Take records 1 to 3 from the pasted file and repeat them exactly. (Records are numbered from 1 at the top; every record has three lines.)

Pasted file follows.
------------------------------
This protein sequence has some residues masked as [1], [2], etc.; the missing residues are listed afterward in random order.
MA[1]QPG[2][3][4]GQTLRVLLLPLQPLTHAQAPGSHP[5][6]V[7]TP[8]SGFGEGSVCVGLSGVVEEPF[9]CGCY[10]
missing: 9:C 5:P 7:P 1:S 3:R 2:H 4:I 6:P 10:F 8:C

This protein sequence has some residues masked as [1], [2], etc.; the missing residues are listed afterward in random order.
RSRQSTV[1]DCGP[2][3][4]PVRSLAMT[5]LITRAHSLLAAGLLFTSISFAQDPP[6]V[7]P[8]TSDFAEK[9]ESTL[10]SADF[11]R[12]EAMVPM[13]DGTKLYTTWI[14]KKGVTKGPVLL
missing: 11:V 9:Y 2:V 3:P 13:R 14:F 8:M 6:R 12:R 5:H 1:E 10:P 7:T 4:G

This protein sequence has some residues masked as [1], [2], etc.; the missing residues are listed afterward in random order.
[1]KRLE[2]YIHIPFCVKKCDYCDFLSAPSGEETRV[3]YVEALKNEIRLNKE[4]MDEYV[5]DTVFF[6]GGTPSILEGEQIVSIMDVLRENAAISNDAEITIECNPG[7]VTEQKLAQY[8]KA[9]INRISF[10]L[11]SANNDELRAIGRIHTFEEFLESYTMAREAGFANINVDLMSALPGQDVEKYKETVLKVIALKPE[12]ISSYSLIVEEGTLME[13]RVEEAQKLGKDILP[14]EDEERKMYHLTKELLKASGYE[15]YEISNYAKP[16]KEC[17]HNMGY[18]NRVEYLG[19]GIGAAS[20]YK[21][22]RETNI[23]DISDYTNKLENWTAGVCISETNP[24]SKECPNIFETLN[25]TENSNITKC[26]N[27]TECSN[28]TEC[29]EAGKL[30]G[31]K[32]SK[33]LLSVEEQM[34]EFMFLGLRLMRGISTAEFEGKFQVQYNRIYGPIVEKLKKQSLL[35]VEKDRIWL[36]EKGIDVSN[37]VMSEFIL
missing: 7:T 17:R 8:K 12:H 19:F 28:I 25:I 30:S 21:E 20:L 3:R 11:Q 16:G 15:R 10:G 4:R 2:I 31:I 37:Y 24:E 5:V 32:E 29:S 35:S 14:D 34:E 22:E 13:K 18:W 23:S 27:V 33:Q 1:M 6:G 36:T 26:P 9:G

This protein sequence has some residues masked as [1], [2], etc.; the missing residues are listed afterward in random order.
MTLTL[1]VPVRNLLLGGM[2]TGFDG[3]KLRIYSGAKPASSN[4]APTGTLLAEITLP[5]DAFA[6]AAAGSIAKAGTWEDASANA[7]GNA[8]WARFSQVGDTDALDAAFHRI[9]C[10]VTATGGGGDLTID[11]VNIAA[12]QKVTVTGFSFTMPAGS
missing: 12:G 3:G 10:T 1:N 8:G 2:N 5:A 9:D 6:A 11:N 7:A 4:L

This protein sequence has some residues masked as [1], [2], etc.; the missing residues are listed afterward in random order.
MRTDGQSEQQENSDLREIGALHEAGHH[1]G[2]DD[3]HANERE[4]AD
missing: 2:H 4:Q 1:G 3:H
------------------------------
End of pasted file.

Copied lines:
This protein sequence has some residues masked as [1], [2], etc.; the missing residues are listed afterward in random order.
MA[1]QPG[2][3][4]GQTLRVLLLPLQPLTHAQAPGSHP[5][6]V[7]TP[8]SGFGEGSVCVGLSGVVEEPF[9]CGCY[10]
missing: 9:C 5:P 7:P 1:S 3:R 2:H 4:I 6:P 10:F 8:C

This protein sequence has some residues masked as [1], [2], etc.; the missing residues are listed afterward in random order.
RSRQSTV[1]DCGP[2][3][4]PVRSLAMT[5]LITRAHSLLAAGLLFTSISFAQDPP[6]V[7]P[8]TSDFAEK[9]ESTL[10]SADF[11]R[12]EAMVPM[13]DGTKLYTTWI[14]KKGVTKGPVLL
missing: 11:V 9:Y 2:V 3:P 13:R 14:F 8:M 6:R 12:R 5:H 1:E 10:P 7:T 4:G

This protein sequence has some residues masked as [1], [2], etc.; the missing residues are listed afterward in random order.
[1]KRLE[2]YIHIPFCVKKCDYCDFLSAPSGEETRV[3]YVEALKNEIRLNKE[4]MDEYV[5]DTVFF[6]GGTPSILEGEQIVSIMDVLRENAAISNDAEITIECNPG[7]VTEQKLAQY[8]KA[9]INRISF[10]L[11]SANNDELRAIGRIHTFEEFLESYTMAREAGFANINVDLMSALPGQDVEKYKETVLKVIALKPE[12]ISSYSLIVEEGTLME[13]RVEEAQKLGKDILP[14]EDEERKMYHLTKELLKASGYE[15]YEISNYAKP[16]KEC[17]HNMGY[18]NRVEYLG[19]GIGAAS[20]YK[21][22]RETNI[23]DISDYTNKLENWTAGVCISETNP[24]SKECPNIFETLN[25]TENSNITKC[26]N[27]TECSN[28]TEC[29]EAGKL[30]G[31]K[32]SK[33]LLSVEEQM[34]EFMFLGLRLMRGISTAEFEGKFQVQYNRIYGPIVEKLKKQSLL[35]VEKDRIWL[36]EKGIDVSN[37]VMSEFIL
missing: 7:T 17:R 8:K 12:H 19:F 28:I 25:I 30:S 21:E 20:L 3:R 11:Q 16:G 15:R 10:G 4:R 2:I 31:I 37:Y 24:E 5:V 32:E 29:S 35:S 14:D 34:E 22:E 13:K 18:W 23:S 27:V 33:Q 1:M 6:G 36:T 26:P 9:G